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The GoPro HERO is Actually a HERO5 with ‘Crippled Firmware’: Report


If you own the latest GoPro HERO (2018) action camera, get this: your $199 camera is reportedly actually a $299 GoPro HERO5 camera that has been “crippled” in firmware. And what’s more, you may actually be able to unlock the full potential of your camera yourself.

Physically, the GoPro HERO (2018) and GoPro HERO5 Black are virtually identical aside from minor labeling and cosmetic differences. If the latest reports are correct, then the two cameras actually share the same hardware specs — the HERO (2018) simply has features and specs that are downgraded in firmware.

The GoPro HERO 2018 (left) and GoPro HERO5 Black (right) are physically virtually identical.

Hypoxic reports that it was able to confirm that the HERO (2018) is actually a downgraded GoPro HERO5 by tricking the cheaper camera into loading the HERO5’s firmware.

“It loaded properly and all the features were unlocked,” Hypoxic writes. “Even GPS and 4K at 30fps work great! […] [T]here is no difference between a GoPro HERO and a GoPro HERO5 hardware-wise.”

Hypoxic says that it has decided not to publish the patch because “the legal risk makes it not worth it,” but that hasn’t stopped other owners from hacking their own cameras, confirming the findings, and sharing their code online.

The step-by-step process was posted to Reddit by a user name VirusDOSWalker a couple of months ago.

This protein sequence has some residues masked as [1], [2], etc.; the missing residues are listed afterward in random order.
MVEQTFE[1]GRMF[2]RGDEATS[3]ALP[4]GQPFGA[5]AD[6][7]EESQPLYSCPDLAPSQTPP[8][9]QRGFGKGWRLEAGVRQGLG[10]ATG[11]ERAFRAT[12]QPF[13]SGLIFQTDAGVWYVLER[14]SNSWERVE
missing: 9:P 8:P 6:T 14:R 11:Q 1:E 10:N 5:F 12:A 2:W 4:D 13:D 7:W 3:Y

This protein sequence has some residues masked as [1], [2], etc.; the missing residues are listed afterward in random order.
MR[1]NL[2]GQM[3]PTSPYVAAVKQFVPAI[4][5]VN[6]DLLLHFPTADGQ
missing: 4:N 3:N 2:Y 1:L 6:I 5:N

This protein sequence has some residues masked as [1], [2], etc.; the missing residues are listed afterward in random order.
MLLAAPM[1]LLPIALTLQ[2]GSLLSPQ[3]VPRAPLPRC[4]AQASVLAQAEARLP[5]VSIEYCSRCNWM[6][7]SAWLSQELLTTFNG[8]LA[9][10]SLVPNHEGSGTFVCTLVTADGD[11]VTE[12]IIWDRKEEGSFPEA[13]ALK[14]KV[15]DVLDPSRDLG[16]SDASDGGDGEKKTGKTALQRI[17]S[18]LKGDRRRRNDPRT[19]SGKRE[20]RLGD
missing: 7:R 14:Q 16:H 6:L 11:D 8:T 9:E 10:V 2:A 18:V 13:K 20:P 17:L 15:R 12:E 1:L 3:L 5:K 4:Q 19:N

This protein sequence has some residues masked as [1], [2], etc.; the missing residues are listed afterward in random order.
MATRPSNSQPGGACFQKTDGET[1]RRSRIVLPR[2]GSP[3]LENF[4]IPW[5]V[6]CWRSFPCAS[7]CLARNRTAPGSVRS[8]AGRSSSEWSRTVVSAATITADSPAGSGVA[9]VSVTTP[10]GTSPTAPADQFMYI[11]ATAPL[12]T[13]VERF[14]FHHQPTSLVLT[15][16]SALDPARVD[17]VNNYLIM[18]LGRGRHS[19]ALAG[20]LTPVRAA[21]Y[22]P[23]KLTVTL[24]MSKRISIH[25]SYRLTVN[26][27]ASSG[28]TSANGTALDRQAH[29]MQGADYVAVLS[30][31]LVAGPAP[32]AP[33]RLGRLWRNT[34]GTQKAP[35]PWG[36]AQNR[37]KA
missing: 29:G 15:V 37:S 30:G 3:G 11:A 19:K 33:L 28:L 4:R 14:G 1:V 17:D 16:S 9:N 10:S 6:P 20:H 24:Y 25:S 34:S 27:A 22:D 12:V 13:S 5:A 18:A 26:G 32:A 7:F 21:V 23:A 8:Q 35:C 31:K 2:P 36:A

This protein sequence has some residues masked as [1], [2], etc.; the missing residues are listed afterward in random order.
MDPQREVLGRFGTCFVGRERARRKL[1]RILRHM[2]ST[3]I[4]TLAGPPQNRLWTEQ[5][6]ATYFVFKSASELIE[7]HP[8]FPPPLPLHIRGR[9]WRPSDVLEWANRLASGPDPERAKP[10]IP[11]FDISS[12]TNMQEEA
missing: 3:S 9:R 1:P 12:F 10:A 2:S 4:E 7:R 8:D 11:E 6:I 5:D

“I bought a Hero 2018 yesterday and within an hour had it hacked into a Hero 5 Black,” VirusDOSWalker writes.

Other users in the thread have confirmed the hack and posted their own versions, though some have been removed after the users purportedly received takedown requests and legal threats.

The GoPro HERO (2018) has features and specs that include 10MP photos, 1440p/60fps video, voice control, and Wi-Fi. But with the hack, however, the camera suddenly becomes a $199 camera that can do 4K/30fps video, 12MP photos, GPS, Protune, 1080p/120fps slow motion, and more.

“We can surmise that GoPro created this cheaper version of the GoPro HERO5 to reduce component inventory without having to pay pricing reimbursements to their dealers,” Hypoxic writes. “With very little firmware changes, and a two resistor Bill of Material change, they came up with a very sneaky way to reduce inventory before the launch of the [next generation of GoPros].”